Review – Islands Of Abandonment

It strikes me that I’ve had mixed opinions on the critically acclaimed nature writing I’ve read of late. Some stuff has been a bit of a slog to get through. Islands of Abandonment isn’t in that category, it’s great.

Beginning with some spoil heaps in Scotland Cal Flyn takes in some of the most damaged and desecrated environments in the world. As well as the obvious like the area around the Chernobyl nuclear reactor fire site and industrial desolation in Detroit there are some more surprising areas featured – the implications of alien trees spreading from an abandoned study centre in Tanzania for example.

The author sums up the book well in the introduction:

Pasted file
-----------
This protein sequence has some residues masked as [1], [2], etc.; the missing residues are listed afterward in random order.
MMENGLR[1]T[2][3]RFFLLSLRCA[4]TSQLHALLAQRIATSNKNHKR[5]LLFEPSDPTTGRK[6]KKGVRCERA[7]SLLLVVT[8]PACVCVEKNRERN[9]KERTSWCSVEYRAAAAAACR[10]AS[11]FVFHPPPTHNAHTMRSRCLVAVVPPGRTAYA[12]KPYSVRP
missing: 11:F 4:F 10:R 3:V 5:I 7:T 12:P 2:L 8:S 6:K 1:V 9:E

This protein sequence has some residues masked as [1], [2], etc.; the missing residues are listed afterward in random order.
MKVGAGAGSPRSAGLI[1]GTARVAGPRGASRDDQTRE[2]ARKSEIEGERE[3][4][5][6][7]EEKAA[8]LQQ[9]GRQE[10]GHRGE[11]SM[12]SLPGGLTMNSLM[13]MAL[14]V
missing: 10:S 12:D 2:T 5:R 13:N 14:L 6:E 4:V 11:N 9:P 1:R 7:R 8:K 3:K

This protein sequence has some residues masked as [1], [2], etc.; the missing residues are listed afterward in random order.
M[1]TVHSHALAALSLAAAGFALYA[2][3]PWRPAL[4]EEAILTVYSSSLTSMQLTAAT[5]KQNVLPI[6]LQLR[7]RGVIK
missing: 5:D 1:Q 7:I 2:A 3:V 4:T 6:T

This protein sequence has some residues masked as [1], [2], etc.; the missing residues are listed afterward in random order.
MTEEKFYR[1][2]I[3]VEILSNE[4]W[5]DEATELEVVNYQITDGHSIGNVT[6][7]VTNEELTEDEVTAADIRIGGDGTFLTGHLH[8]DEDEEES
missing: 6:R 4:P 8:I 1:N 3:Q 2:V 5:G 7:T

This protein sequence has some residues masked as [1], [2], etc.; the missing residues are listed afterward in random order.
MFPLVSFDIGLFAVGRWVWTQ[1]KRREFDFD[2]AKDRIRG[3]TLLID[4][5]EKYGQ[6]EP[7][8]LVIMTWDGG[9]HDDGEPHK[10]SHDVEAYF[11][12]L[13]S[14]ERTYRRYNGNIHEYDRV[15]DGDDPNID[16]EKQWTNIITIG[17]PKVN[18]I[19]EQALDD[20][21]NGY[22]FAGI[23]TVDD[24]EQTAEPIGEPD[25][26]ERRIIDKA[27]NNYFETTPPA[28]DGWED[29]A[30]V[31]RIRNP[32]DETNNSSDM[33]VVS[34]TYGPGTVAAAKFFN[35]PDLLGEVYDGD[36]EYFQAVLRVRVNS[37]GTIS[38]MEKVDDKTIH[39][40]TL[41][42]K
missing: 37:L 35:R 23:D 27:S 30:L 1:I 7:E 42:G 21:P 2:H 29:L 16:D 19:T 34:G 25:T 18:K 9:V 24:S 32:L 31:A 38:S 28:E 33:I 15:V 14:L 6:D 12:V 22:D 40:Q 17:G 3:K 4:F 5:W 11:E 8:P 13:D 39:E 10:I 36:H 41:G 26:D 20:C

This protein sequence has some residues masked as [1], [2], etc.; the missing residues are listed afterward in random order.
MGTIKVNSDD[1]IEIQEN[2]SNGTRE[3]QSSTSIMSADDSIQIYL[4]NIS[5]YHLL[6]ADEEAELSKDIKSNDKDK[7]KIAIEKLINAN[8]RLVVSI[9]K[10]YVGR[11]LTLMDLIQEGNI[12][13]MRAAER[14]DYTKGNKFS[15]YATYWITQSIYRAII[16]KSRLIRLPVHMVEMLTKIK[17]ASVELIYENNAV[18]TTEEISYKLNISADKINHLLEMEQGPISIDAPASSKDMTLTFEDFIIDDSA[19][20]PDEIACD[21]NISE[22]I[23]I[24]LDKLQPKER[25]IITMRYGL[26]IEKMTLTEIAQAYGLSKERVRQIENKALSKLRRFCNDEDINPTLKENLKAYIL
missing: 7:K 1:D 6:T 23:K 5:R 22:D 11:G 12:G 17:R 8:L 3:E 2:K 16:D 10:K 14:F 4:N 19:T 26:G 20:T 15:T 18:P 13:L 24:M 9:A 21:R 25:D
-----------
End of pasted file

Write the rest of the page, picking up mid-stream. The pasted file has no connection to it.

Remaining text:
“I have spent two years travelling to places where the worst has already happened. These are landscapes wracked by war, nuclear meltdown, natural disaster, desertification … This should be a book of darkness, a litany of the worst places in the world. In fact, it is a story of redemption: how the most polluted spots on Earth … can be rehabilitated through ecological processes.”

That isn’t to say that Flyn lets us off the hook by saying everything will be ok, far from it. Overall though the resilience and adaptability of nature is the main focus and like another work I’ve reviewed on here The Accidental Countryside I like it for that.

Above all though Islands Of Abandonment is simply very good nature writing. The attention to detail is superb, and the research involved must have been extensive; I couldn’t fault it with regard to the subjects I had knowledge of beforehand. If you are interested in nature writing I very much recommend it.

(As ever my copy is available for recycling if anybody would like to read it)

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